Winter clothes sales surge in the UAE amid cold snap

Warm clothing has been flying off the shelves since January, with wintry conditions set to continue

Residents in Dubai wrap up warm, with temperatures dropping to single digits in some parts of the UAE. Chris Whiteoak / The National
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Lulu Group reported an increase of up to 30 per cent in January sales of winter clothes compared with the same month last year, amid a cold snap in the UAE.

V Nandakumar, the group’s director of marketing and communications, said it noticed an increase in the sale of winter gear towards the end of January, a surge that typically happened in November and December.

Mr Nandakumar said annual end-of-season sales played a role but the cooler temperatures across the UAE in the past few weeks also made a difference.

He said sales rose by up to 30 per cent in January, compared with 2023.

“Normally, we don’t see a jump at the end of winter,” Mr Nandakumar told The National. “This time we have. This year, we are experiencing cooler temperatures in January and February, so people who did not have something [warm] started to look.

“We saw increased interest in warmer clothes towards the third week of January onwards.”

People are purchasing jackets, sweaters, boots, mufflers, caps and hoodies as conditions remain cool and dust clouds, rain and strong winds are reported across the UAE, Mr Nandakumar said.

Temperatures have sunk to single digits in parts of the country in recent days. The National Centre of Meteorology recorded a low of 4.2°C on Jabal Al Rahba in Ras Al Khaimah on Friday, with the temperature recorded at 3.8°C on Jebel Jais on Thursday.

Further unsettled weather lies ahead. Heavy rain and high winds are forecast across the UAE from Sunday until early next week. Temperatures are also expected to drop.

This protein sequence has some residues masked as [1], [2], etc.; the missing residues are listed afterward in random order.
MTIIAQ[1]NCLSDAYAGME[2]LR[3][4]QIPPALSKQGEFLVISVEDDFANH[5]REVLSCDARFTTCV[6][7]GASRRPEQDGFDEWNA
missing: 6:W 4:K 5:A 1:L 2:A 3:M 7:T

Adventure HQ also said it observed a "significant jump in demand for winter gear, especially for camping, biking, and hiking, aligning with the UAE's recent cooler weather" across its five outlets in the UAE.

"We are committed to offering high-quality, diverse products to meet this growing interest," it said.

A store manager for Decathlon UAE in Dubai said there was an “incredible increase” in people buying winter gear and clothing.

“Some are to wear in the country due to the cold weather we are experiencing and the rest is for travelling,” a representative said. “I can say that the winter sports trend for this year is remarkable.”

Dubai Police last month launched a winter clothing drive to support more than 300 blue-collar workers.

About 350 workers living in accommodation in Jebel Ali were provided with warm clothing to help them cope with the cooler months.

Mr Nandakumar, meanwhile, said sales of winter clothes in the UAE are increasing not just to ward off the cold but because people want to feel the “vibe of winter”, which he attributes to a range of factors encompassing social media trends, global fashion and influencers.

“Winter lifestyle and winter fashion has gained momentum for Lulu generally,” he said. “We have seen increased demand.”

It is not yet clear how much longer the conditions will last, but the winter months can bring some extreme weather to the UAE that persists beyond January.

In January 2020, Jebel Jais was blanketed in snow and, in the same month in 2021, temperatures in parts of Al Ain sank to minus 5°C. People in Al Raknah had to scrape ice from cars and icicles formed on trees and plants.

In 2023, April temperatures were the lowest recorded in the country for 25 years.

Wild weather in the UAE - in pictures

Updated: February 13, 2024, 5:20 AM